The Court of Appeals stated that “it makes sense to make the rule that a trademark license is not assignable without the owner’s express permission a rule of contract law—what is called a ‘default’ rule because it is the rule if the parties do not provide otherwise. … Often the owner of a trademark will find that the most efficient way to exploit it is to license the production of the trademarked good to another company, which may have lower costs of production or other advantages over the trademark’s owner. …The rule that trademark licenses are not assignable in the absence of a provision authorizing assignment is a similarly sensible default rule.”

Because the Contract did not contain a provision authorizing assignment, the Licensee could not have assigned the Contract without the Licensor’s permission before the expiration of the trademark license. However, because the Contract was “explicit that after the expiration of the license to Blue to sell Jag Jeans and pay a license fee to Western the rights in the trademark revert to Western; all the trademarked apparel held by Blue has to be returned to Western; Jag Jeans would henceforth be priced and sold by Western; and the license fee would be replaced by a fee for specific services rendered by Blue. The services were extensive, but Western retained control over ‘all other aspects of the production and sale of the Trademarked Apparel.’”

The Licensor argued that it retained the license and merely sublicensed it, and professed to be fearful that the “sublicensees”—the purchasers of Licensee’s assets, who are the assignees of the service agreement—would not maintain the quality of the trademarked product. The court rejected Western’s “implied” trademark license argument, asking, “if the service agreement is really a trademark license, why did the Contract distinguish between a trademark license and a service agreement and make the former expire in 2003? Western has been unable to answer that question. Maybe a contract regarding a trademark could be a trademark license for some purposes but not others, but this is not argued and we are reluctant to go down that dark path. There is no good reason for courts to wrestle with classification issues in contract cases when it is easy for the contracting parties to resolve the issues themselves. If the Licensor wanted to prevent the Licensee from assigning the service contract to another firm without Licensor’s permission, all it had to do was get the Licensee to agree to designate the Contract as a trademark sublicense, thus triggering the default rule that we have discussed and endorsed. That would have headed off a legal dispute that courts are in a poor position to resolve. It would have been more effective than a clause forbidding assignment because it would have survived bankruptcy; anyway there was no such clause either.”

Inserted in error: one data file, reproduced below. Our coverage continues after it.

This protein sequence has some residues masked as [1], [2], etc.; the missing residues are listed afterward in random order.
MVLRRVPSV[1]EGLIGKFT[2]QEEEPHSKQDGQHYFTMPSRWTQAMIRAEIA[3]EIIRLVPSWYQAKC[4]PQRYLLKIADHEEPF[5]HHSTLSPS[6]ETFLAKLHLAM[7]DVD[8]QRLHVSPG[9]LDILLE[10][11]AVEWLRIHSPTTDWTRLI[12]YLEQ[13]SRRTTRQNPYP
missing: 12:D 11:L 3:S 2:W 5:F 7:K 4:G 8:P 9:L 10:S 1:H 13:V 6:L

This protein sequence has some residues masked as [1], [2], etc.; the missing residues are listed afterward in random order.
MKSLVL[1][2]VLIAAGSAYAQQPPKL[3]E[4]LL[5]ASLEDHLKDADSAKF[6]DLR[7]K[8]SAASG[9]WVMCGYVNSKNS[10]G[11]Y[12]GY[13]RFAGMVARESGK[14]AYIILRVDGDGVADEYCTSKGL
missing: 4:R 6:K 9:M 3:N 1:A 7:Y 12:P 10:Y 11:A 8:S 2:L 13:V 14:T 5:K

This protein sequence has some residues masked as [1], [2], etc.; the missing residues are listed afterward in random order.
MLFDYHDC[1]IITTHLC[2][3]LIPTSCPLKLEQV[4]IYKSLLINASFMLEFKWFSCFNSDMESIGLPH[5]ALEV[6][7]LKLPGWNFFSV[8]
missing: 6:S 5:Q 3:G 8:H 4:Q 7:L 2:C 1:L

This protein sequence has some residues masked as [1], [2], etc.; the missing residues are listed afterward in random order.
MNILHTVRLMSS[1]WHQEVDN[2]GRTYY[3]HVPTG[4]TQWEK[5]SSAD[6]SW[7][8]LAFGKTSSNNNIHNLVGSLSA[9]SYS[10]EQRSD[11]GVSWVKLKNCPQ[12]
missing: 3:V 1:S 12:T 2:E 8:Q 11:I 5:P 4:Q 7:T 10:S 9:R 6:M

The Court of Appeals thus affirmed the lower court’s ruling, permitting the assignment of the trademark-now-service agreement to Blue’s purchasers.  


The contract at issue here turned out to be something less than Western probably had envisioned. While Western had the usual concerns of trademark licensors (quality degradation, for example), it failed to ensure that its contract with Blue would be regarded as a trademark license agreement in court. The court laid out the path that the licensor should have taken—getting the licensee to agree to designate the license/service agreement as a trademark sublicense.